And the expression will become —
"Quantity == 95 and UnitPrice(USD) == 182"
To extract the required dataset, you write —
df.query("Quantity == 95 and UnitPrice(USD) == 182")
However, instead of output, you get a KeyError on ‘UnitPrice’ as below. 🚨🚨
But why did you get this error??
It is because, query() function has some limitations on the column names. And the column name UnitPrice(USD) is invalid to use in query().
The query() expression, interprets UnitPrice from the column name UnitPrice(USD) as a function to be operated on variable USD.
📌 The query() guidelines provide a quick alternative on this problem as mentioning invalid column names in back ticks as —
So the correct expression you should write is —
df.query("Quantity == 95 and `UnitPrice(USD)` == 182")
As you can see, there are only 3 records when these both conditions are satisfied.
However, again there is a chance that you forgot to mention one of the back tick and program will throw an another Syntax Error. Hence, one of the simplest solution is to change the column name as below —
So, you can now get the same output using the new column name as —
df.query("Quantity == 95 and UnitPrice == 182")
Alternatively, you can also get the same output using Ampersand operator
& as —
df.query("Quantity == 95 & UnitPrice == 182")
You can see how simple it is — you can write expression as if you are writing it on paper in simple English.
Now, let’s see how you can implement
Suppose you want to get all the rows where at least one of the conditions mentioned above is satisfied.
All you need to do is use the keyword
or between two conditions as below —
df.query("Quantity == 95 or UnitPrice == 182")
It returned all the rows where either of the two condition True (see rows 2 to 5 in above picture) and also the rows where both conditions are True (row 1)
Here also, you can use bitwise operator
| instead of the
or keyword. ✅
Going a step ahead, you can also use
NOT logic in query() which returns all the records when the specified condition within query is evaluated to
Suppose you want to get all the rows where Quantity is not equal to 95.
The simplest answer is to use
not keyword or negation operator
~ in the expression before the condition as shown below.
df.query("not (Quantity == 95)")
As you can see in the output, it contains all the rows where Quantity is not 95.
Moreover, condition need not be always an equality operator, rather you can choose anything from
≥, ≤ while defining the condition.
So, you can get same output as
NOT logic, using non-equality operator
!= in the condition as below
df.query("Quantity != 95")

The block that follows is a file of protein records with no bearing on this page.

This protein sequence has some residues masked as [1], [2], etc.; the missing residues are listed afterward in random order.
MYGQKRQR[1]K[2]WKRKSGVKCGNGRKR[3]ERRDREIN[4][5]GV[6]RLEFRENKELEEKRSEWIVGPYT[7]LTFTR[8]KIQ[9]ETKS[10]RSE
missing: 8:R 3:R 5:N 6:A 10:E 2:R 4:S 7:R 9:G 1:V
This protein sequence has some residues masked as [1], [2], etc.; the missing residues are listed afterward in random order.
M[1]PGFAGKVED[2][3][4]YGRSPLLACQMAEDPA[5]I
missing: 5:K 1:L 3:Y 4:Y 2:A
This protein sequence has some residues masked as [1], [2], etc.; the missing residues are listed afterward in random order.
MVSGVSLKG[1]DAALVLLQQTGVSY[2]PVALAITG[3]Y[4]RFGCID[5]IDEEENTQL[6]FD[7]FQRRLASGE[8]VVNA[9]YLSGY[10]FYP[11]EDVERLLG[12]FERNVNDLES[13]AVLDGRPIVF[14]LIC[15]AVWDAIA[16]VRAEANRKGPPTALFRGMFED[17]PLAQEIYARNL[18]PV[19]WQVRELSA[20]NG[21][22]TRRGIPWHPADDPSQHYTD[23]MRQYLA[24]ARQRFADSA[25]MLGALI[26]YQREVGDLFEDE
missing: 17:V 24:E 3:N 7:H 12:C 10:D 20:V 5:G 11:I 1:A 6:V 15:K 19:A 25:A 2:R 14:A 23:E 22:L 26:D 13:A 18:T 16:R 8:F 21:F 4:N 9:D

This will further save your efforts in writing (and may be forgetting to close) additional round brackets! And thus simplifying
Well, the conditions are not always need to be on numerical columns. You can always filter the data points based on non-numerical, text columns.
While filtering based on text columns, your condition should be comparing column name with a string.
query()expression is already a String. Then how to write a String within another String??
📌 Simply enclose the Text value which you want to use in condition, in single quotes as
‘ ’ . Let’s see an example on how to do this.
Suppose, you want to get all the records where Status is ‘Not Shipped’. You can write this in
query() expression as —
df.query("Status == 'Not Shipped'")
It returns all the records, where Status column contains value — ‘Not Shipped’.
Again you can use multiple conditions on same column or different column and it can be combination of conditions on numerical as well as non numerical columns. 💯
In real world, most of the times, the conditions which you use for filtering the DataFrame include certain calculations. Pandas query() gives you freedom to use mathematics within query expression.
The math operation can be anything such as addition, subtraction, multiplication, division or even square or cube of a value in the column.
As mathematical operations are meant to be used on numerical values, you can use them on the numerical columns only in the query expression as seen in examples below.
For an instance, suppose you want to fetch all the rows from the dataset when double of shipping cost is less than 50.
This is as simple as writing the expression in plain English, as below
df.query("Shipping_Cost*2 < 50")
Boom! It returned all the required rows.
You can also include even a bit complex calculations on one or multiple columns. 💯
Suppose, you wish to get all the rows where summation of square of quantity and square of shipping cost is less than 500.
df.query("Quantity**2 + Shipping_Cost**2 < 500")
You might have noticed, how simple it is to use even the complex calculations using query() functions.
However, you are not limited to use only different mathematical operations, rather you can use built-in functions within the query expressions.